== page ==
Monday, April 27, 2009

The Same Old Story


The 2008-09 Detroit Pistons can finally be laid to rest. The Chauncey Billups trade stunned them, the inexperience of Michael Curry wobbled them further, and finally on Sunday, the Cleveland Cavaliers delivered the final knockout blow. I'm not here to break down what went wrong in this blur of a 4-game series. The Pistons were severely outmanned, and regardless of what a blood test might otherwise indicate, it's quite clear that LeBron James is Tayshaun Prince's daddy. But I couldn't help but notice one thing as this mini-dynasty made their final exit. While Antonio McDyess soaked himself dry of any energy that remained in his 34-year old body, and Rip Hamilton repeatedly tried to find his stroke, and Tayshaun Prince labored through 32 minutes despite barely being able to move...there was Rasheed Wallace. Just chillin'.

Nobody had any grand illusions of the Pistons coming back in this series. I don't think anyone even thought they could steal a win on Sunday. The final result was a formality. But as a fan of any professional sports team, you still expect a professional effort. Rasheed Wallace gave no such thing. He loafed up and down the court. When he was involved defensively in a pick-and-roll, he would do one of two things. Either he let the dribbler go right on by, skipping alongside offering no resistance. Or he would "act" like he cared, and just get right up on the guy by slapping and hacking until a whistle was blown. Sheed must have figured the quicker he racked up the fouls, the quicker he could go take a seat. His attention to the defensive glass was especially hard to watch. As was the case all series long, the Cavs would jack up a wayward 3, and Anderson Varejao would be tracking the ball at full speed by the time it rimmed off. Where was Rasheed? Just watchin'.

If you've followed the Pistons for the last handful of years, you know what to expect from Rasheed on the offensive end. The allergic reaction to the paint, the forced looks from downtown, and the failure to ever really try and attack the guy guarding him. It was classic Sheed all series, and he put it all together in Game 4. Coming into the matchup with Cleveland, some thought that the one advantage the Pistons would have was with Varejao trying to contain the multi-talented Wallace. That might have been the case...if it were 10 years ago...or if Rasheed cared in the least. Sheed would play in the post on occasion, only to face up and fire a contested 16-footer without even entertaining the thought of making his defender work to get a stop. Somehow, he managed to play significant minutes in all four of the playoff games without once going to the free throw line. 122 total minutes of court time and the man never got to the stripe. You almost have to go out of your way to achieve such an embarrassing feat. In the finale against the Cavs, Rasheed would attempt 7 shots, all misses, while failing to register a single point in a game for the first time all season. So much for saving your best for last.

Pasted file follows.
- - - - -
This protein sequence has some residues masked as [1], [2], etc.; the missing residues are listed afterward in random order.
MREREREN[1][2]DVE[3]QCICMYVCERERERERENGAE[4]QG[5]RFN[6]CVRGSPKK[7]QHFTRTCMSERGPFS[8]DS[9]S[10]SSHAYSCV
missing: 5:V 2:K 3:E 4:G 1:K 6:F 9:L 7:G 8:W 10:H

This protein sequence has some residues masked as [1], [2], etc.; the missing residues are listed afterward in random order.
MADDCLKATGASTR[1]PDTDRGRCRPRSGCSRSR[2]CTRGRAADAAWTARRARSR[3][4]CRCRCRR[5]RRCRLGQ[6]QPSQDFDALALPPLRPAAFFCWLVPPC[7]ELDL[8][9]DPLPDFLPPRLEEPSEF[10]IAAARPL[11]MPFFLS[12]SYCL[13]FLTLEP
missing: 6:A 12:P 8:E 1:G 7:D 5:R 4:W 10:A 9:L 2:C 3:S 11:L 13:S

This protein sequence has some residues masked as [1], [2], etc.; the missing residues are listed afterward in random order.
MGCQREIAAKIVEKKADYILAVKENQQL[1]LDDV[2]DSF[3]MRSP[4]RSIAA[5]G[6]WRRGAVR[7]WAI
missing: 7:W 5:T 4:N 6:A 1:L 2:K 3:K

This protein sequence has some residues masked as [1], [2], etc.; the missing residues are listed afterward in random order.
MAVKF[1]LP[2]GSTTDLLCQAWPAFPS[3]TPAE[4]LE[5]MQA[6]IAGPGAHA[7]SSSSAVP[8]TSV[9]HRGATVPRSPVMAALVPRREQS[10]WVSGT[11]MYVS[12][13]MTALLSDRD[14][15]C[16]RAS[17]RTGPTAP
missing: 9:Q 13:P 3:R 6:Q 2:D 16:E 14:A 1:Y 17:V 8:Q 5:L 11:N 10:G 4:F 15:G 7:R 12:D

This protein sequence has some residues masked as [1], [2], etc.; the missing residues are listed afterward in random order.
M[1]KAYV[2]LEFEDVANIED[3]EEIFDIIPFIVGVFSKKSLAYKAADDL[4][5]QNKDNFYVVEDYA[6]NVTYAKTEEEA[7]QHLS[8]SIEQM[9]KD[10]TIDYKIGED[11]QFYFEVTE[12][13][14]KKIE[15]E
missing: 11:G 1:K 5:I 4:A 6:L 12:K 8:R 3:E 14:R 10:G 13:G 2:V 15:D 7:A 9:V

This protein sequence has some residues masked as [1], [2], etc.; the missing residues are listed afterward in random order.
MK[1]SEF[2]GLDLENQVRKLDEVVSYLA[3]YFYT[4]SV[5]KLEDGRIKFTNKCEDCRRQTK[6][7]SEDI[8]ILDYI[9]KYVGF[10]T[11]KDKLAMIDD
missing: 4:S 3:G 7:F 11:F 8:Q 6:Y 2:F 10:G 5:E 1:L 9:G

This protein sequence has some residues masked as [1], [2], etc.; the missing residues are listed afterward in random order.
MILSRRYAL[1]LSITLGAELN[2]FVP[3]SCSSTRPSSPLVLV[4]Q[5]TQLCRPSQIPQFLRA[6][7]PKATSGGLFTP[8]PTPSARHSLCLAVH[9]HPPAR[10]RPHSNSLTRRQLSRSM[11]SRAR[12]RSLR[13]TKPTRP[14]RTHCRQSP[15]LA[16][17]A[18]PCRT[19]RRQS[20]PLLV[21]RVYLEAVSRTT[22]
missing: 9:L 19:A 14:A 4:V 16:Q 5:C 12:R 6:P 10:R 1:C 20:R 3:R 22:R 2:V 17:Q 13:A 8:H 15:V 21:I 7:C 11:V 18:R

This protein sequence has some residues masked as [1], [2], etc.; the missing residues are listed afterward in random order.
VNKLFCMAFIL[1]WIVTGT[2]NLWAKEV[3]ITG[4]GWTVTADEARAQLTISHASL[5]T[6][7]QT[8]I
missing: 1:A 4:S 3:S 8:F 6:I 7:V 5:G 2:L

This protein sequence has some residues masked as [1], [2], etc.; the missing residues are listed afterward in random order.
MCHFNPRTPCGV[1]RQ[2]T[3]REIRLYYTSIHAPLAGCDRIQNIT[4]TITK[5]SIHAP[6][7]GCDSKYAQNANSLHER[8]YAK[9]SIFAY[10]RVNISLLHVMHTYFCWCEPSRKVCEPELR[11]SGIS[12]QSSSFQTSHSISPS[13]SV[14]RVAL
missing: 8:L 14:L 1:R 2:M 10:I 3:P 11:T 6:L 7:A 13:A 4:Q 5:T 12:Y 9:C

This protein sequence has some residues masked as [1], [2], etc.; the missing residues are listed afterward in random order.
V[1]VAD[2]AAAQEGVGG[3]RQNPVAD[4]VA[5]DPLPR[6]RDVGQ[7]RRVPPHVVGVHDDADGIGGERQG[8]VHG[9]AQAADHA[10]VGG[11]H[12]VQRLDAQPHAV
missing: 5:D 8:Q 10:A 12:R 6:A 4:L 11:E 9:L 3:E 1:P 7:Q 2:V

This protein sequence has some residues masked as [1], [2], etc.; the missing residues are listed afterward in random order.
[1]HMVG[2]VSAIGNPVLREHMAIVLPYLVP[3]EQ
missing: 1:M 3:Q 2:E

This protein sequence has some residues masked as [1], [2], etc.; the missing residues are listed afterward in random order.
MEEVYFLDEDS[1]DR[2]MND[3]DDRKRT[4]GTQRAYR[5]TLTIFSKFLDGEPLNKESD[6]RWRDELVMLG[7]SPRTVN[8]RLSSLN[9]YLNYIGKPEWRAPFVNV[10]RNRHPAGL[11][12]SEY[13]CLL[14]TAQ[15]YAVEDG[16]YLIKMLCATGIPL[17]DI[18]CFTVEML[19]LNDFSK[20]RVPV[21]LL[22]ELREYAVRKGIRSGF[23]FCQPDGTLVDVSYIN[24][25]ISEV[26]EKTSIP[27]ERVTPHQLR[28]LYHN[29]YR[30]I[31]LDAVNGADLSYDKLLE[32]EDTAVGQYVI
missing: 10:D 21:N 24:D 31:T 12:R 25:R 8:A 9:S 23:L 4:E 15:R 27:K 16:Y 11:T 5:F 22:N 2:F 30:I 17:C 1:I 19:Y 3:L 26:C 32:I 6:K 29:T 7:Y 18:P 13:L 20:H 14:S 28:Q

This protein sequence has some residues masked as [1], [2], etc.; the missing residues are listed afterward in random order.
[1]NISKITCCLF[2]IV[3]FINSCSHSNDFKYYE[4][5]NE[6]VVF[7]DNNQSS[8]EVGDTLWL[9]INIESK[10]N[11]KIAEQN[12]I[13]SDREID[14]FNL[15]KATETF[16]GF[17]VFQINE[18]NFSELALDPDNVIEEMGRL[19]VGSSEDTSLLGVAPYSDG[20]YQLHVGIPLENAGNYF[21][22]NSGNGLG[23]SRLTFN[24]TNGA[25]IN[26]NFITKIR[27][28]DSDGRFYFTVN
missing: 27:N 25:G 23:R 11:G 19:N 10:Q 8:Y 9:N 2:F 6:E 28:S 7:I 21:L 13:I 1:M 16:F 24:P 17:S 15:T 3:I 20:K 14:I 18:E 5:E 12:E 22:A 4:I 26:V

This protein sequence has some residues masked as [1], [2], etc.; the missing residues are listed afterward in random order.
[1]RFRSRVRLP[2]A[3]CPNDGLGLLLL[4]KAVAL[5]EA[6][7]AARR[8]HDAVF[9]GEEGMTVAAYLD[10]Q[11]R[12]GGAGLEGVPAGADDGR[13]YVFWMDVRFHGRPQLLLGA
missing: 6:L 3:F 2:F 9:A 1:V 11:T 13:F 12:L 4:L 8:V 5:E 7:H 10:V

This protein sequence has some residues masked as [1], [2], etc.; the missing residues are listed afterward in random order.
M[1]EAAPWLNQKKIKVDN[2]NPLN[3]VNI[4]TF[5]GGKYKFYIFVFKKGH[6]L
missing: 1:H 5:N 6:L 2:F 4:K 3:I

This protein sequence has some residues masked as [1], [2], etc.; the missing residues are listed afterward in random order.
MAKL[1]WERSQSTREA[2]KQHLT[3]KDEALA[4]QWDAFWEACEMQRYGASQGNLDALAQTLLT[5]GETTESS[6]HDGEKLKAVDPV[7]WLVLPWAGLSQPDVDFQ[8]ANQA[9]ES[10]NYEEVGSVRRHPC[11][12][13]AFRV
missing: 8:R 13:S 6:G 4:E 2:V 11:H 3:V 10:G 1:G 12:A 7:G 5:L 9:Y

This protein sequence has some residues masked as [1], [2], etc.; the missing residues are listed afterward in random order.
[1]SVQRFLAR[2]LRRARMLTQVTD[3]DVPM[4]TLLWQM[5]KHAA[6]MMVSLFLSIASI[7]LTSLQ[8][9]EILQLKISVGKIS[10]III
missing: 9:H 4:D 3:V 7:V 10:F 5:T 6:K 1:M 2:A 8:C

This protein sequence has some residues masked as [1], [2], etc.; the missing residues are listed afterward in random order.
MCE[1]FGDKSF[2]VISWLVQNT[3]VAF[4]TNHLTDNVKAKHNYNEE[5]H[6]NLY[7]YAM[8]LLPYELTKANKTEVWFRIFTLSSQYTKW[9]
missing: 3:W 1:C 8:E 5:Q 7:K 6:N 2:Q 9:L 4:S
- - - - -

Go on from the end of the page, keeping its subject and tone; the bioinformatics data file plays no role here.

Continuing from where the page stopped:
Early in the 3rd quarter on Sunday, one sequence transpired that fully represented Sheed's lifeless performance. The Stones were trying to scratch their way back in the game, scoring the first 4 points of the half to cut it to a five point lead. The Cavs decided to run a little two-man game at the top of the key. Sheed got switched on to the guard, and essentially watched as the man dribbled right by, slowly shuffling his feet to at least feign the appearance of effort being exerted. Help defense came to bail out Sheed, and the ball was kicked out to a wide open Mo Williams. Fortunately for Wallace, the shot was no good and the rebound fell right in to his hands. He had not played good D, but the Pistons had the ball back with a chance to make things interesting. He gave it up to his point guard Stuckey, and yet even with the camera starting to pan back the other way to follow the Pistons on offense, I could see Sheed on the far right side of the screen. He'd already delivered the outlet pass, and the Pistons were moving up court, but he was still standing in the same place. He was trying to figure out whether it was worth it to chug the 40-50 feet to the top of the key where he usually sets up shop. Finally, after the Pistons had already begun their offensive set, Sheed came back in the picture. Sure enough, he stopped dead in his tracks a few feet behind the 3-point arc, waited for the ball to be swung his way, and let fly with an errant, ill-advised brick from 27 feet that epitomized the type of selfishness he's so often displayed during his 14-year NBA career. Nothing says "hustle" like being the last guy down the court and the first to hoist upon touching the rock. About 90 seconds later, even the normally oblivious Curry could sense that Rasheed had no interest in playing, and yanked him in favor of Jason Maxiell.